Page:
I argue that a patient with chronic, treatment-refractory anorexia nervosa is no different than the patient with incurable cancer I described above.  If an anorexic patient has suffered with their disease for so long and has been unable to respond to treatment at even the renowned hospitals and ED centers, the patient has the RIGHT to end to treatment and receive compassionate palliative care.  PERIOD.

The Pictures

Last night I did something I know I shouldn’t have done. Before I did it, I knew that I would feel terrible after. I knew I would wish I was never born. I knew I would want to lock myself in my room and cry for hours on end.

Yet for some reason,  I ignored the few logical thoughts in mind and listened to the voice that I still trust with all my heart Рmy ED.

Now, before you read any further, let me tell you that what I did didn’t involve me violent throwing up the contents of my stomach or drastically restricting my caloric intake. ¬†Actually, the thing I did really wasn’t an eating disorder behavior at all, but I know it was Ed who told me to it because I could recognize the cruel sound of his voice from a mile away.

What I did was look at pictures. Not just any pictures though.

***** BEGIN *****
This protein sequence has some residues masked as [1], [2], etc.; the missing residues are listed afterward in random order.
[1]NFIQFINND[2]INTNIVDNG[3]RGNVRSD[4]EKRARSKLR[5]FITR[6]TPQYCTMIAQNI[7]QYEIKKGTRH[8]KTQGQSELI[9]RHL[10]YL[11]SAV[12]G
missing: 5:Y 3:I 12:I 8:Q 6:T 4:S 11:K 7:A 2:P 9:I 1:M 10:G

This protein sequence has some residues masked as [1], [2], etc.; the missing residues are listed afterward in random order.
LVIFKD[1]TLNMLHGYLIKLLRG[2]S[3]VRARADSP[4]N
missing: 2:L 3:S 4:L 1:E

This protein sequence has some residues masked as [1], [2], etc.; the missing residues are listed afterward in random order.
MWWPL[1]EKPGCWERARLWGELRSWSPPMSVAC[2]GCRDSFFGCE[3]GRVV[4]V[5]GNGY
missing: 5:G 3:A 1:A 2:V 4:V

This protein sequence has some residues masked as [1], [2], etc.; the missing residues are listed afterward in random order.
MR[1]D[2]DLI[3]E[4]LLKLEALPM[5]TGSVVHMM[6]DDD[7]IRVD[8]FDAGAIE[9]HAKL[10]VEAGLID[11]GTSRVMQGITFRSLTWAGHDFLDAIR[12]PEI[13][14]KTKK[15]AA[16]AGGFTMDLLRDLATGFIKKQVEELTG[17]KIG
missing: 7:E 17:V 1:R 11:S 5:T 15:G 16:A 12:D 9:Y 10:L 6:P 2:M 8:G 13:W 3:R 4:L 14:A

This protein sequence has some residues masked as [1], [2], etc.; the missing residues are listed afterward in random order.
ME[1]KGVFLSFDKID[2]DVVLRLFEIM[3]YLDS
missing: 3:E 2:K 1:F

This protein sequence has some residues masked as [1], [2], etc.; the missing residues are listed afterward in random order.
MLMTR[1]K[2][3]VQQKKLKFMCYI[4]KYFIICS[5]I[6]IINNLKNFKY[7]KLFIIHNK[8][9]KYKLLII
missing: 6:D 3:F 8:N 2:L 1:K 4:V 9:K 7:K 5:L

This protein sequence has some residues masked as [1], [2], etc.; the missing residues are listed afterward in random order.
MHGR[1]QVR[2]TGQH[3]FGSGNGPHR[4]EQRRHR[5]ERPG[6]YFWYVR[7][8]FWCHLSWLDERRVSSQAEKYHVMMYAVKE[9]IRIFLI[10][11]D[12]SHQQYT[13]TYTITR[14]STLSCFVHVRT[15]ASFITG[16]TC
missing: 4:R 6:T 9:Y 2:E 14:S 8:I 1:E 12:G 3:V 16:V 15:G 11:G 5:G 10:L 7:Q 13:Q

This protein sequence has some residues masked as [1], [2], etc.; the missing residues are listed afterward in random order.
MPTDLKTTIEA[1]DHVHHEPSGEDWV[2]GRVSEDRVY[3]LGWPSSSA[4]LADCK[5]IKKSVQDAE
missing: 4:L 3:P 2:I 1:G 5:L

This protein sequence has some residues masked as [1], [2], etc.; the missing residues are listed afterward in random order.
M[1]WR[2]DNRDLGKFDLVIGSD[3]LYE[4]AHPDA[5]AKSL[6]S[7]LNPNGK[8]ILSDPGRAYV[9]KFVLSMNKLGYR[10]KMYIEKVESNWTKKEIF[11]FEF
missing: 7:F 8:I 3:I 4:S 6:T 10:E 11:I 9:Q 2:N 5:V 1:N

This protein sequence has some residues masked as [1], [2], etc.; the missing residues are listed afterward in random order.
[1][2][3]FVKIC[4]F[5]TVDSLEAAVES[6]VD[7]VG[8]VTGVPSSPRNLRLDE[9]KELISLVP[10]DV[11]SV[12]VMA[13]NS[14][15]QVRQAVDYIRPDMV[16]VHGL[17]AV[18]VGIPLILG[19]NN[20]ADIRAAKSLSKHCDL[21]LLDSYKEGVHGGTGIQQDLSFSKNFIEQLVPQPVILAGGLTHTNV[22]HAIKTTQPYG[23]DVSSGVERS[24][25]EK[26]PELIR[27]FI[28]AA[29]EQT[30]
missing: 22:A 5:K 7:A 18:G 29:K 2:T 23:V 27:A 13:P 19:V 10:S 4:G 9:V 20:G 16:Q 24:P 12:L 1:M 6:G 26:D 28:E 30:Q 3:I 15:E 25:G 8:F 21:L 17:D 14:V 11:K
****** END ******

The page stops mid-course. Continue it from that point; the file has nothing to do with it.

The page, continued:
The pictures I was examining were the images of me last year – the year where it was quite evident I had relapsed. It was the year where my face was as pale of Wisconsin’s winter snow and where my cheek bones protruded from my face. It was the year my arms looked like bones with skin wrapped around them and my legs were as stick-like as a bird’s. It was the year where ¬†if you looked into my eyes, you wouldn’t see me anymore. My personality had checked out a long time ago and Ed was now calling every part of my skeletal body his home.

The logical side of my brain knew that I was very ill and I looked rather frightening, but I couldn’t help but long to look like that again. ¬†I am now 103 pounds at 5’5 and I have never weighed that much in my life. I look in the mirror now and wish I could be a skeleton again. ¬†I long to go back to the body where size 0 jeans where too big on me and I had to wear clothing designed for 10 year-olds instead. I long to go back to the body where I could wrap my boney fingers around the top of my arm and have them overlap. I long to go back to the body where I looked like what I want to look like now – an anorexic.


P.S. If you haven’t check out my new eating disorder update video on YouTube, make sure you do today. Just click here!